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Laura Westra

This chapter engages Engel’s strong belief in democracy as one of the most important values in the life of humanity. It questions why democracy is still enjoying its undisputed place as the standard for legitimate political authority, despite the fact that most accepted present instantiations of democracy seem to have lost all their most significant characteristics. In answering this question, the chapter explores the meaning and content of democracy and links that to the future of global environmental ethics.

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Laura Westra

The author argues that earlier understandings of water as a sacred resource form an invaluable backdrop to contemporary reflections upon the damage caused by climate change, and can, moreover, be related to the modern concept of biological integrity. Linking climate change damage to the violation of human rights, in particular to the human rights of indigenous populations, the author offers a critique of the current failure to respond adequately to climate change damage, linking this to consumerism and globalization. She argues for the adoption of a focus on climate change justice that clearly enmeshes climate change and human rights, including the human right to water, which she argues should now be explicitly adopted as an international human right.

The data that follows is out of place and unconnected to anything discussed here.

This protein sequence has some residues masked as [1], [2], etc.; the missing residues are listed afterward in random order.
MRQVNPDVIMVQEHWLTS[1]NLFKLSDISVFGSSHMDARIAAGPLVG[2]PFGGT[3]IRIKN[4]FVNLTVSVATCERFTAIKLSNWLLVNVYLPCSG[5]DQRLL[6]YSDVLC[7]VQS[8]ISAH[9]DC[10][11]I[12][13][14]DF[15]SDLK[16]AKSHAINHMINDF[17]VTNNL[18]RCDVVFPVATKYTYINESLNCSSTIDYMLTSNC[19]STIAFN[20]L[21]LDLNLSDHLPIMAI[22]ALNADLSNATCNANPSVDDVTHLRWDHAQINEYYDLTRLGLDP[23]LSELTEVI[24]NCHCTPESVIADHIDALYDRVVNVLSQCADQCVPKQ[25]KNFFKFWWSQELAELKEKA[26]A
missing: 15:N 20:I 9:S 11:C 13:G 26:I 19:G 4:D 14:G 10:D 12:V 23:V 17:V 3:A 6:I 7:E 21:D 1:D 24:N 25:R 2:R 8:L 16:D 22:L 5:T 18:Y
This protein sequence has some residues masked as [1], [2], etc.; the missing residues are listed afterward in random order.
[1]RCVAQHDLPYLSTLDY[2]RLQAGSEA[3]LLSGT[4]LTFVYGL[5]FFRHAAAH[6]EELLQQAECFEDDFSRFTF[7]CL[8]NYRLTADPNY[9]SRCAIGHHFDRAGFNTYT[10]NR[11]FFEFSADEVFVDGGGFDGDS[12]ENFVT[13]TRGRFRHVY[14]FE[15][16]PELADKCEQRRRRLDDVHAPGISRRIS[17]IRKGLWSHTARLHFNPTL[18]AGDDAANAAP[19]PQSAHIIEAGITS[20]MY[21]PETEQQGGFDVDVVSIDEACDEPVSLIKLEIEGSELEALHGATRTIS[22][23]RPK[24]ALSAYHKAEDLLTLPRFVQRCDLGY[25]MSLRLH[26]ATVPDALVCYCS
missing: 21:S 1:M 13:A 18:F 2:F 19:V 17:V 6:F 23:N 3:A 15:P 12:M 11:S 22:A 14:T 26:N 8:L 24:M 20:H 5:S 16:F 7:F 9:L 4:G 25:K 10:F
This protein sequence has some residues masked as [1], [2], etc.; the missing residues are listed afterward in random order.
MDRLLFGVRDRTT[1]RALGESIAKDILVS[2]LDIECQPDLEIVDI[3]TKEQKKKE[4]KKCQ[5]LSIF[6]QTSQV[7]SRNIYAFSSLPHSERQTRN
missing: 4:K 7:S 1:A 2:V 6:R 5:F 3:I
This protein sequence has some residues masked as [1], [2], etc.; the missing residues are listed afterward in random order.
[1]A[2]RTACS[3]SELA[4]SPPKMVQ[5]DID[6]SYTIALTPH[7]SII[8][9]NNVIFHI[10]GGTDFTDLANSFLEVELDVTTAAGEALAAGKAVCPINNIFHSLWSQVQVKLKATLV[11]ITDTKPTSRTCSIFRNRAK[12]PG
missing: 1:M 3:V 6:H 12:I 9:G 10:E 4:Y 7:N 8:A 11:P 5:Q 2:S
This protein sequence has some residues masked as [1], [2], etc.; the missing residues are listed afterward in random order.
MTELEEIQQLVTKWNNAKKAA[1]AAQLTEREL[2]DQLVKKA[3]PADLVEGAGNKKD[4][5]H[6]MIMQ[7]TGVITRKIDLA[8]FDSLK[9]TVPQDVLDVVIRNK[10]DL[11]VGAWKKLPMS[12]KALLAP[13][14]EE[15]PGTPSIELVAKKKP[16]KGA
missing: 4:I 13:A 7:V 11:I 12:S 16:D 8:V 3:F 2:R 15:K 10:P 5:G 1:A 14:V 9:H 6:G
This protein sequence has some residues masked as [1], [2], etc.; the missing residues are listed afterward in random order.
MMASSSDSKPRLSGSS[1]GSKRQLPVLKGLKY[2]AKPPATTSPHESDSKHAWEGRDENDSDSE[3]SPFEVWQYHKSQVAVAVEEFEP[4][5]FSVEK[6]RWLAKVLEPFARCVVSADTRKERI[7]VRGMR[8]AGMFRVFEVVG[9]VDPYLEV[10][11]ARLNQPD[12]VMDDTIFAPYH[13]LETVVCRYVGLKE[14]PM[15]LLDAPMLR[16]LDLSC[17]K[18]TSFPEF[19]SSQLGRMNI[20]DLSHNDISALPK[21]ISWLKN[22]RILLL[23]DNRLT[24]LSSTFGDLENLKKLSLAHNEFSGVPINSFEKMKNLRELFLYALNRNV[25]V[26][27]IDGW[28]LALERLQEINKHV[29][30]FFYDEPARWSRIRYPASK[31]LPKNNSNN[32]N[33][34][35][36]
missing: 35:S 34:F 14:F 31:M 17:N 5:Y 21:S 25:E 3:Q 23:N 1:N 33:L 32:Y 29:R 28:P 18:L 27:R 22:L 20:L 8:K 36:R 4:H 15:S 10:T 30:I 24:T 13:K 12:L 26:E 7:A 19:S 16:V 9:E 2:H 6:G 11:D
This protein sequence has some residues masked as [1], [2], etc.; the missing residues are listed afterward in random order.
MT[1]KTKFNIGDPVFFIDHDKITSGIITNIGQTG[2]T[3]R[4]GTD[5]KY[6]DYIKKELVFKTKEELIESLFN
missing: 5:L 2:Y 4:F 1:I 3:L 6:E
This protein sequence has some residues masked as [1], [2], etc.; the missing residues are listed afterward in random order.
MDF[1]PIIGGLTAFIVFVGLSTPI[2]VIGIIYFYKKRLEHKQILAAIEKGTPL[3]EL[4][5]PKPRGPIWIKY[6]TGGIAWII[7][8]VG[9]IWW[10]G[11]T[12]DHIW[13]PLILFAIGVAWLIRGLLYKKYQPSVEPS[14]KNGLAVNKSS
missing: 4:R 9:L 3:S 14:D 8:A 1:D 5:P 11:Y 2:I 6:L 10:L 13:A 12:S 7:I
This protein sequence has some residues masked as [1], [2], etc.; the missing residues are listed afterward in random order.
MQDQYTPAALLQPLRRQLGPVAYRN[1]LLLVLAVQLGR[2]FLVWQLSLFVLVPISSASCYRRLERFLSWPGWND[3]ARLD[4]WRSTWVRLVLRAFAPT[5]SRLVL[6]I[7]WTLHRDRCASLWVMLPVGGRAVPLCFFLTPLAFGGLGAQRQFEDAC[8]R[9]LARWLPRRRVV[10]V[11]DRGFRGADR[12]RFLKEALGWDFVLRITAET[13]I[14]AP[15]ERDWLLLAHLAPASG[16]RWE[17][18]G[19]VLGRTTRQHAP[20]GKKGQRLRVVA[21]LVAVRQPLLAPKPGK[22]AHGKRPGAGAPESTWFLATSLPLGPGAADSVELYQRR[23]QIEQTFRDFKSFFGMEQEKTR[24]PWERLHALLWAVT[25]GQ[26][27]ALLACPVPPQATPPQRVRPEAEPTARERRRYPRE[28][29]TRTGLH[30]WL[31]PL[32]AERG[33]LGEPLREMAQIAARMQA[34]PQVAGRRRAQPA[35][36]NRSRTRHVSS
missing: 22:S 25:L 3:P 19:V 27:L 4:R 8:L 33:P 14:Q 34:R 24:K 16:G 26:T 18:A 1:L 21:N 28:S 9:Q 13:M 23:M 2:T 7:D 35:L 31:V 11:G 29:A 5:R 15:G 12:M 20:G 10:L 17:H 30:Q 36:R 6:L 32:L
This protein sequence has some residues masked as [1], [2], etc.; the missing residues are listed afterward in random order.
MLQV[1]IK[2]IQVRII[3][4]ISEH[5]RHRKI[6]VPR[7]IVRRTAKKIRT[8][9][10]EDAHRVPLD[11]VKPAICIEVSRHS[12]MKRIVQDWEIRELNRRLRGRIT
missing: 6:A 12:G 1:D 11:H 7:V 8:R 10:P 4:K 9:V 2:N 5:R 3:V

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Book review

Filomina Chioma Steady (ed), Environmental Justice in the New Millennium: Global Perspectives on Race, Ethnicity and Human Rights (Palgrave Macmillan, New York 2009) 296 pp.

Laura Westra